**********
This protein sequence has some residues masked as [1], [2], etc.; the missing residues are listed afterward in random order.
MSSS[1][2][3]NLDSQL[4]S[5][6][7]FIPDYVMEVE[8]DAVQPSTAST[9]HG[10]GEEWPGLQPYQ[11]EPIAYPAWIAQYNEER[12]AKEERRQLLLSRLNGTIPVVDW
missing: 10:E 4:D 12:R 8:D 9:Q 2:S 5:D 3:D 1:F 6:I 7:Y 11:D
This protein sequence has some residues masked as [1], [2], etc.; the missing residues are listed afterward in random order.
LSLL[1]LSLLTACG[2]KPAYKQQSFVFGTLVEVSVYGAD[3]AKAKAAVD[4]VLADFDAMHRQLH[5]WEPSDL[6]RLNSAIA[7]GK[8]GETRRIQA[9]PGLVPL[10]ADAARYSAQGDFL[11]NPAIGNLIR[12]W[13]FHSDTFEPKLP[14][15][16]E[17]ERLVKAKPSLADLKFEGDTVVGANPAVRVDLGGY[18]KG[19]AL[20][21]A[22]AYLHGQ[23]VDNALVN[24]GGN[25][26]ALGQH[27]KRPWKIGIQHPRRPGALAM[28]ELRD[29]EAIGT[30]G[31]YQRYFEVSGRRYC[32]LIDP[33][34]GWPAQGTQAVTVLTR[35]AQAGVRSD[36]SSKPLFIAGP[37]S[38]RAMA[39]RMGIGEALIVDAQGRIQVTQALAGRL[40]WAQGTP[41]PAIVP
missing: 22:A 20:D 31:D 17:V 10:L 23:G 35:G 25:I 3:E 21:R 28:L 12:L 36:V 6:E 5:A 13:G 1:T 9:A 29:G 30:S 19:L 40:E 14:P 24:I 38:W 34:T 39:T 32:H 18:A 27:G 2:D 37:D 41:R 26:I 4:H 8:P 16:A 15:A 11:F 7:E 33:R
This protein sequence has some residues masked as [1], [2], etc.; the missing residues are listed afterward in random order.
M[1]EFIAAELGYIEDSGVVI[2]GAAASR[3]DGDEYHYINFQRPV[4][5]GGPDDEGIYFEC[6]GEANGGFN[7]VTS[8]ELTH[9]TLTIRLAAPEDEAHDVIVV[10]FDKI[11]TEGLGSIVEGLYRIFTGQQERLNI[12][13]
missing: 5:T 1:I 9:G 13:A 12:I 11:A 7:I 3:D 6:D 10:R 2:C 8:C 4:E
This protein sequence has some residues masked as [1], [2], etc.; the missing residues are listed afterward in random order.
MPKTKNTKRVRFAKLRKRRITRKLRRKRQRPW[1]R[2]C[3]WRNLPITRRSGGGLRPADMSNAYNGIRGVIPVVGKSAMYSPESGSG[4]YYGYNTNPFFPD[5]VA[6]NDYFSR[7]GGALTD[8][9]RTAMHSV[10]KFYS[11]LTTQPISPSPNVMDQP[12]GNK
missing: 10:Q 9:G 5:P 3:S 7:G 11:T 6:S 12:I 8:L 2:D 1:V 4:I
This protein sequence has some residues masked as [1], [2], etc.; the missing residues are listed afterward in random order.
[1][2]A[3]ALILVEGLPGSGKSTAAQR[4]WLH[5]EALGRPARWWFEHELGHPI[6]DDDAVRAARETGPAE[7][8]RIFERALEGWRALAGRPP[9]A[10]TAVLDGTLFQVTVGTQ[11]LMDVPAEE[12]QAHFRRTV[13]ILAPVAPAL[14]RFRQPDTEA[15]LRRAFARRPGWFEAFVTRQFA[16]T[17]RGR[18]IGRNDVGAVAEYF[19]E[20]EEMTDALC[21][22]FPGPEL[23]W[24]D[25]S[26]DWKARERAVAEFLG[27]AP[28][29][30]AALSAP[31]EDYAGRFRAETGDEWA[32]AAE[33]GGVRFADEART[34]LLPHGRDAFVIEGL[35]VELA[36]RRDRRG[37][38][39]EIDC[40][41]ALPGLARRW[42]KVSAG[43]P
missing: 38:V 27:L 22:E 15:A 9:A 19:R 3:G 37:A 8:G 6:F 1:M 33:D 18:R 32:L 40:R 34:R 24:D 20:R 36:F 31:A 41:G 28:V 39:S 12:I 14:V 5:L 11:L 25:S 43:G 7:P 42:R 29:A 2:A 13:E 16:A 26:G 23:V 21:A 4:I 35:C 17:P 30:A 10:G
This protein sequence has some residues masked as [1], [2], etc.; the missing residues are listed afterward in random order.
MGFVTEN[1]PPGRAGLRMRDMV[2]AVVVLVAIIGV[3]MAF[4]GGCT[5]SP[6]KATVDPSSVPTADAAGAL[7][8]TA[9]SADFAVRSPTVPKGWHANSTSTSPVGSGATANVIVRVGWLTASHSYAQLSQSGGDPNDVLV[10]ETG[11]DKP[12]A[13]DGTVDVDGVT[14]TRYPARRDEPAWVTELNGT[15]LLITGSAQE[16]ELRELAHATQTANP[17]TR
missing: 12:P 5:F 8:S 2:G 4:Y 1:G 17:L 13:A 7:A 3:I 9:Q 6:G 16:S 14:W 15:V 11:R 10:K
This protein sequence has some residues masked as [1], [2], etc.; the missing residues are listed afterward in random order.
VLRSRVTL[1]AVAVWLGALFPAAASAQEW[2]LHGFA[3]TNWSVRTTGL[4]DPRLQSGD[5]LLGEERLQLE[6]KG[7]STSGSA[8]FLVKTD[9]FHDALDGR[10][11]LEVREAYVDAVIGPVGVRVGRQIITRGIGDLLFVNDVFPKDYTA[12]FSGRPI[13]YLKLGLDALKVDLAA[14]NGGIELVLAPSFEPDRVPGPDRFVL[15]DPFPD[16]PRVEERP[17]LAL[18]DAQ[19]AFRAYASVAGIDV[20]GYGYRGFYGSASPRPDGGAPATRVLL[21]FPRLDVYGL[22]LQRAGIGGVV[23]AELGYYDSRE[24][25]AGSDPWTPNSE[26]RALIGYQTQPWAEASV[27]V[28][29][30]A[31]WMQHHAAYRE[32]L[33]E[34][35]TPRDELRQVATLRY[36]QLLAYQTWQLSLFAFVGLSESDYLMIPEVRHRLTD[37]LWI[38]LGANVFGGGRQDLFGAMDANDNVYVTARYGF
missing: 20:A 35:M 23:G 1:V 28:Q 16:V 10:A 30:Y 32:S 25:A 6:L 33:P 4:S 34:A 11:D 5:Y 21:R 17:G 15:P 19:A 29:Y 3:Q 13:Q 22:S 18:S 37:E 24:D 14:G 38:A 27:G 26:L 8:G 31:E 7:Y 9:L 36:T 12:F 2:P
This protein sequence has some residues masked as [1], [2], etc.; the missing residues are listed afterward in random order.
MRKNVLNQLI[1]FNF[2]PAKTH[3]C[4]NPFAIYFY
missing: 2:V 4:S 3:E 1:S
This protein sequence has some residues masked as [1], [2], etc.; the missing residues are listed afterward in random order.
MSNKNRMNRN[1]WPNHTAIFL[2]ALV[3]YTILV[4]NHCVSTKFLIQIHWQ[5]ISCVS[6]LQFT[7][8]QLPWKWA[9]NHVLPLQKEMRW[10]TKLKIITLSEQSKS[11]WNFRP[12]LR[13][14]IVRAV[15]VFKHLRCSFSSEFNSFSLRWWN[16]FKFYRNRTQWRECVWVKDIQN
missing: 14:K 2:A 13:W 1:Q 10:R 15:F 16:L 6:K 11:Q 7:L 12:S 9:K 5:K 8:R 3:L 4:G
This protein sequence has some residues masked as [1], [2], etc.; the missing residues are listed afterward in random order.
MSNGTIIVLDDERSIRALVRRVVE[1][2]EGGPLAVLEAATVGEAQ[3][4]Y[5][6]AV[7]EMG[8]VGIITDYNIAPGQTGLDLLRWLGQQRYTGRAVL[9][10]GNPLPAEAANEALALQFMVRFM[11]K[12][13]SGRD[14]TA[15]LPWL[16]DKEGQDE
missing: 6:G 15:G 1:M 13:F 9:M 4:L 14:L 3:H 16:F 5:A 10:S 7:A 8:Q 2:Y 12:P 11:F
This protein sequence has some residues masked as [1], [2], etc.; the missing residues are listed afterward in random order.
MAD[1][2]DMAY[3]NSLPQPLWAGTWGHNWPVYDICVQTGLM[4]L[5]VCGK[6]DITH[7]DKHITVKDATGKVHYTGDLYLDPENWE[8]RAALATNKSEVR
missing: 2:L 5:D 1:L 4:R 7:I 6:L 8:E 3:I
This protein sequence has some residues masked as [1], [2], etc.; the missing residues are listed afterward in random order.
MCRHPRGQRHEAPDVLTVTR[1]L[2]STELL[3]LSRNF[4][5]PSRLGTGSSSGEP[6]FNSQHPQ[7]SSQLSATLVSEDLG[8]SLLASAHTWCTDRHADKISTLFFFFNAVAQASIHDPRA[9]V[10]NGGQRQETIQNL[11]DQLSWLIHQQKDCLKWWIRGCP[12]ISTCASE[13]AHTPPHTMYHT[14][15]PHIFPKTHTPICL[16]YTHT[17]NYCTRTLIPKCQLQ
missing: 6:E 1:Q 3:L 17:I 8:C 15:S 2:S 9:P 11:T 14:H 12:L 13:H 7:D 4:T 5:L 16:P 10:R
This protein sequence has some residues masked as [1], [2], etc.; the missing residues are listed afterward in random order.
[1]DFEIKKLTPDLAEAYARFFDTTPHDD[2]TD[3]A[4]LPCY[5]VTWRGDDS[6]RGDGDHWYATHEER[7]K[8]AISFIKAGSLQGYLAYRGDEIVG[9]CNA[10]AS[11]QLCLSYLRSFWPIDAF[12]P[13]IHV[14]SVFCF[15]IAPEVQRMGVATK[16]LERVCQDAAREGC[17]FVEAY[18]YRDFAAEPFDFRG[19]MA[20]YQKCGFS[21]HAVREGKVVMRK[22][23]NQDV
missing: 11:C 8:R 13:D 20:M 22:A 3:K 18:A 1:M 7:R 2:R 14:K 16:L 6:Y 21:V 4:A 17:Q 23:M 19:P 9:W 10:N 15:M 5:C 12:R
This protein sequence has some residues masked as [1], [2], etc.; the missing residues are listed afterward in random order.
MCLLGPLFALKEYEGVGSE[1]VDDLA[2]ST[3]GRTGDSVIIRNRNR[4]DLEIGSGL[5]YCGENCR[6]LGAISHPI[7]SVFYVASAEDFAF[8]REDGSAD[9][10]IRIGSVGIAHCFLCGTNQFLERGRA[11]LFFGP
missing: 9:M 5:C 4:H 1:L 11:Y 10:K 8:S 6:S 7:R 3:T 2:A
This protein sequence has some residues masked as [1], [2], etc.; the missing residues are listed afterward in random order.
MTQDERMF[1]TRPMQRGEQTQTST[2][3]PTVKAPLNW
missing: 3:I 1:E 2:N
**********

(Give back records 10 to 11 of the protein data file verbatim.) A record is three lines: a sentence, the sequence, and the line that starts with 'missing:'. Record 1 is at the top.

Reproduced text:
This protein sequence has some residues masked as [1], [2], etc.; the missing residues are listed afterward in random order.
MSNGTIIVLDDERSIRALVRRVVE[1][2]EGGPLAVLEAATVGEAQ[3][4]Y[5][6]AV[7]EMG[8]VGIITDYNIAPGQTGLDLLRWLGQQRYTGRAVL[9][10]GNPLPAEAANEALALQFMVRFM[11]K[12][13]SGRD[14]TA[15]LPWL[16]DKEGQDE
missing: 6:G 15:G 1:M 13:F 9:M 4:L 14:L 3:H 16:F 5:A 10:S 7:A 8:Q 2:Y 12:P 11:F
This protein sequence has some residues masked as [1], [2], etc.; the missing residues are listed afterward in random order.
MAD[1][2]DMAY[3]NSLPQPLWAGTWGHNWPVYDICVQTGLM[4]L[5]VCGK[6]DITH[7]DKHITVKDATGKVHYTGDLYLDPENWE[8]RAALATNKSEVR
missing: 2:L 5:D 1:L 4:R 7:I 6:L 8:E 3:I